Ries said in a statement the primary lender is an agency of the Lutheran Church and that while they have been generous, they are no longer willing to loan Concordia money. April 25, 2020 will mark the last commencement ceremony at the Concordia University Portland.

“My plans are to continue my education, but I have to find a program that will take my education credits so that I don’t have to start over,”said Rodriguez. “Everyone is upset, they are wondering how it’s going to work out to transfer to different schools and how the end of the semester is going to look. All the staff found out an hour before the students, so it’s nice to know that they’re really with us in this. It’s all such short notice and I wish we had more than six weeks to figure out what we are going to do.”

Ofoia said in an email, “I’m not sure where I plan on attending, but I plan on attending another university  that has the same program I’ve been involved in, here at Concordia. Many of my friends are devastated just as the staff and faculty are as well.”

“It’s all a shock to us and a slap in the face and many of us have many concerns of our next plans for our journey we have yet to complete. I’m doing okay but I do feel for those who have already been accepted into the nursing program or in their final years of completing their BSN. I’m devastated for them and what’s to come, but I do believe that we just have to keep moving and figure out what’s next for us. I hope that everyone is able to get through it successfully and the help of each other. I don’t blame anyone and I feel for the staff and faculty just as much as I do for the students.”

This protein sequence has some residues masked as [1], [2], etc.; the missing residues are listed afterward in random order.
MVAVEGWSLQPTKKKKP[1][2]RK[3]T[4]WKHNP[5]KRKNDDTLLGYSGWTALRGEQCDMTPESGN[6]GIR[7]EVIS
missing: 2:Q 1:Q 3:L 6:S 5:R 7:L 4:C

Ries said Concordia will help students transfer to other schools for next year, and that faculty and staff will be told about their options in the upcoming weeks.

Concordia is the third Portland-area private college to shut down since 2018; Marylhurst in Lake Oswego and the Oregon School of Art and Craft both shut their doors for good in the previous two years.

According to the Portland Business Journal, Michael Fuller, a Portland attorney,  said Monday he filed a class action lawsuit on behalf of Concordia students.  Fuller told the Journal he’d already spoken with four  Concordia students, three of whom were students at Marylhurst University when it closed in 2018. “They left one sinking ship and jumped to another,” he said.

In an eight-page lawsuit filed Monday in Multnomah County, the claim stated Concordia misled students about its financial condition, and collected tuition in 2020 that students would not have paid had the students known the truth about Concordia University’s looming closure.

Fuller, whose litigation practice goes by Underdog Law, filed a similar lawsuit against Marylhurst on behalf of 28 students. According  to the Journal, the case settled. Fuller said he was prohibited from discussing the terms of the Marylhurst settlement, but “the case settled acceptably to every single one of the students.”

Other colleges are already trying to help. Portland State University has created a webpage to offer assistance to students during this time of uncertainty.